Los 40 USA
Sign in to commentAPP
spainSPAINchileCHILEcolombiaCOLOMBIAusaUSAmexicoMEXICOlatin usaLATIN USAamericaAMERICA


Who is not required to declare taxes in 2023?

The IRS’ standard deduction thresholds have been upped for 2023, meaning that you may no longer be eligible to pay federal income tax on your earnings.

IRS tells certain filers to hold off on their tax filing
Andrew KellyREUTERS

As we approach the end of the year, some will already be looking ahead to 2023 and the upcoming tax season in the United States. Most of the pandemic-era tax relief initiatives have now ended and we’re back to normality when it comes to tax filing.

However not everyone is required to file a return with the IRS and low earners will not have to pay tax. If your total earnings are less than the standard deduction amount then you will not be required to declare taxes.

The term ‘standard deduction’ is the earnings threshold below which you will not have to pay tax on your income. This either means that you can reduce your tax bill, or it could free you from income tax entirely.

For 2023 the IRS has upped the standard deduction thresholds significantly, meaning that more people will not be required to pay federal income tax:

- Single; or Married and filing separately - $13,850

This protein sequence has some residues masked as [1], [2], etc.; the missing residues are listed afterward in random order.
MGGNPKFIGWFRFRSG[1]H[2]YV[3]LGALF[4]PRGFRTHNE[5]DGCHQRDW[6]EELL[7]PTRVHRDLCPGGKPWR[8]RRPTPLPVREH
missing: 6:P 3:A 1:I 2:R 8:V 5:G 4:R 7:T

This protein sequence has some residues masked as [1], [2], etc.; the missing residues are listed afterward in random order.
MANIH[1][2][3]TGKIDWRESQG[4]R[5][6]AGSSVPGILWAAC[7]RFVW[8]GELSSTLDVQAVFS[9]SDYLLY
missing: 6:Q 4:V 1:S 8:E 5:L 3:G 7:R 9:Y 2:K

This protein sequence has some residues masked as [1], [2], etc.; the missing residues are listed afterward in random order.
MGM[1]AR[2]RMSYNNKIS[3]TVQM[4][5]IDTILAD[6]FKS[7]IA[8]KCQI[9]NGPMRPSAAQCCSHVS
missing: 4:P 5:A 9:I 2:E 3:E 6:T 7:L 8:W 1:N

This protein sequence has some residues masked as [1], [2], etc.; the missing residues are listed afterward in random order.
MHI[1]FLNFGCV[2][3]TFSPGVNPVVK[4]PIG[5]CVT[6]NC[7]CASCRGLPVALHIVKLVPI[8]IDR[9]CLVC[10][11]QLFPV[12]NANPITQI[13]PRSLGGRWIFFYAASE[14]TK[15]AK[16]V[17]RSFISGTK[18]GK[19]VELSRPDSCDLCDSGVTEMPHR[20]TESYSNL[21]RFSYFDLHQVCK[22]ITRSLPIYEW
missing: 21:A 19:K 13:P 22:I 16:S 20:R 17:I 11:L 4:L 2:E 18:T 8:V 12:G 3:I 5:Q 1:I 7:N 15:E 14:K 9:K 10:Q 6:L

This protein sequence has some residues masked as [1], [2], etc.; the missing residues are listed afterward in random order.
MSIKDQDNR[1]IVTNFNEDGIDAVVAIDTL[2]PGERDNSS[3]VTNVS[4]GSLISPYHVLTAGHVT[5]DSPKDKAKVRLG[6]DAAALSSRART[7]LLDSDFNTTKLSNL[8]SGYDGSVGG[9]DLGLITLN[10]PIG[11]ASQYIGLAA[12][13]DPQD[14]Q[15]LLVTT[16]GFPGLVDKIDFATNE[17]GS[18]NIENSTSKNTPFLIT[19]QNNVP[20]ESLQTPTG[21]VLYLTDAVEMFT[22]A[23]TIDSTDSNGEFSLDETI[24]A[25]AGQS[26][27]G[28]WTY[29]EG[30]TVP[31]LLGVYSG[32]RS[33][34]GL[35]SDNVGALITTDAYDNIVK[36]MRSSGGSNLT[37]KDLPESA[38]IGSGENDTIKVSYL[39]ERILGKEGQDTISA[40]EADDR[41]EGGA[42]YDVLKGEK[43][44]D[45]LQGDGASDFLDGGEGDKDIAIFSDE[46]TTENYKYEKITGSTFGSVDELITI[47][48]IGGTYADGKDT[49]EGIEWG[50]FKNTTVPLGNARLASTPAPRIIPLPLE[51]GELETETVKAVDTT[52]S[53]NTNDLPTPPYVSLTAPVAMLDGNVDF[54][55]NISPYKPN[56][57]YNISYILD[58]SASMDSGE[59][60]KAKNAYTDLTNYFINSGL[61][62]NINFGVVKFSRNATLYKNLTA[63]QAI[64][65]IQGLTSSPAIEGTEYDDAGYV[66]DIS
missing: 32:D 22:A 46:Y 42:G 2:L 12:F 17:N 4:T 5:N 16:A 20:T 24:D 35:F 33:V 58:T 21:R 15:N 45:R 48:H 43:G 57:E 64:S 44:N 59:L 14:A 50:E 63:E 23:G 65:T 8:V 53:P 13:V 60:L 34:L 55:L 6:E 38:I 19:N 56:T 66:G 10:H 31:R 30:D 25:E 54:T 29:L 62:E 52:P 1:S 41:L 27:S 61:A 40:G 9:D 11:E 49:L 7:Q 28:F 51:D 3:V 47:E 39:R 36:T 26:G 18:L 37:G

- Married filing jointly and Surviving spouses - $27,700

- Head of household - $20,800

If your earning are less than those thresholds, then you will not be required to file a tax return in 2023. However there are some federal financial relief programs that require you to do so to claim the support.

What is the additional standard deduction?

Some earners are eligible for a slightly increased standard deduction, meaning that they can reduce their tax obligation or avoid federal income taxes entirely. If you are registered as blind or are aged 65 or older, you can claim the additional standard deduction.

This amount is added to the regular standard deduction to increase the threshold for eligible taxpayers:

Married Filing Jointly or Married Filing Separately

- Either 65 or older or blind - $1,500

- Both 65 or older and blind - $3,000

Single or Head of Household

- Either 65 or older or blind - $1,850

- Both 65 or older and blind - $3,700

For more information on how to calculate your standard deduction for 2023, head over to the IRS’ preliminary instructions help page.